Blackwood's Edinburgh Magazine was arguably the most important and widely published literary magazine of the nineteenth century. Its readership extended from Britain to America, shaping literary tastes across the Anglophone literary marketplace. BEM wrote two reviews of Nathaniel Hawthorne's fiction during the author's most prolific years. The first was published in 1847 and contained a lengthy reflection of the state of American literature that prefaced its review of Mosses from an Old ManseM. In 1855, BEM reviewed Hawthorne's novels. The language of these reviews encouraged BEM's transatlantic readership to interpret Hawthorne in a very particular light: a dark, intense, and deeply psychological Hawthorne. In other words, BEM promoted a version of Hawthorne that would ultimately stick and become the standard Hawthorne adopted by twentieth-century historians of the "American Renaissance." I argue that BEM's reviews reveal a relationship with American literature predisposed to appreciate a dark, symbolic, gothic literature, and that Hawthorne, like Irving before him, succeeded in becoming one of the greatest writers of mid-nineteenth-century American literature because he was able to appeal to and please a transatlantic, and particularly a British, audience. By transcending geographic boundaries, at least in BEM's reviews, Hawthorne was ironically identified as an iconic "American" writer.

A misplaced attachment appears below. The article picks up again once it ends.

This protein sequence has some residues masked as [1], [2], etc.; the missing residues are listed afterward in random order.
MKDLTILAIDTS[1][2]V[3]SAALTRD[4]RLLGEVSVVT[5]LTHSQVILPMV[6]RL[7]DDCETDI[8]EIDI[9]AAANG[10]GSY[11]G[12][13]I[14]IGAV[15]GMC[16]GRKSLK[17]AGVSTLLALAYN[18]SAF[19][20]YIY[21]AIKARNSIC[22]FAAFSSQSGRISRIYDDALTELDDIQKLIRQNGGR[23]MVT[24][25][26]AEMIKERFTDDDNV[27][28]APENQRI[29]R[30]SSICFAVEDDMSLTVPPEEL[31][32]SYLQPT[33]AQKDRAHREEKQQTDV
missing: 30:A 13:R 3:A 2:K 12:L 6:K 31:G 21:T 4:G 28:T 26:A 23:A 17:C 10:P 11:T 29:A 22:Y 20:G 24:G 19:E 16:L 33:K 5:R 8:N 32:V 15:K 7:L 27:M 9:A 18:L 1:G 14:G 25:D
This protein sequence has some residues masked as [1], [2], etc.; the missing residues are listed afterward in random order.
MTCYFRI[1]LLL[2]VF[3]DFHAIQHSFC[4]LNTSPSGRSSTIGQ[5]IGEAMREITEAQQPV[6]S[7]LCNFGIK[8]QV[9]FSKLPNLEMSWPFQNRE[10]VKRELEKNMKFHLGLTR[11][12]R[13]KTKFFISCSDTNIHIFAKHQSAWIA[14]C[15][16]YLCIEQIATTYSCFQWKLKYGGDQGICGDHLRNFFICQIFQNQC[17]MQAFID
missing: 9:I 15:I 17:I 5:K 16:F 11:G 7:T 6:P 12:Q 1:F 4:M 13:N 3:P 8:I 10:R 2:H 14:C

College and Department
BYU ScholarsArchive Citation
Boud, Holly Young, "Blackwood's to Hawthorne in Light of Its Mid-Nineteenth Century Transatlantic Reputation" (2018). Theses and Dissertations. 7250.
Blackwood<'>s, Hawthorne, American Renaissance, book history, transatlantic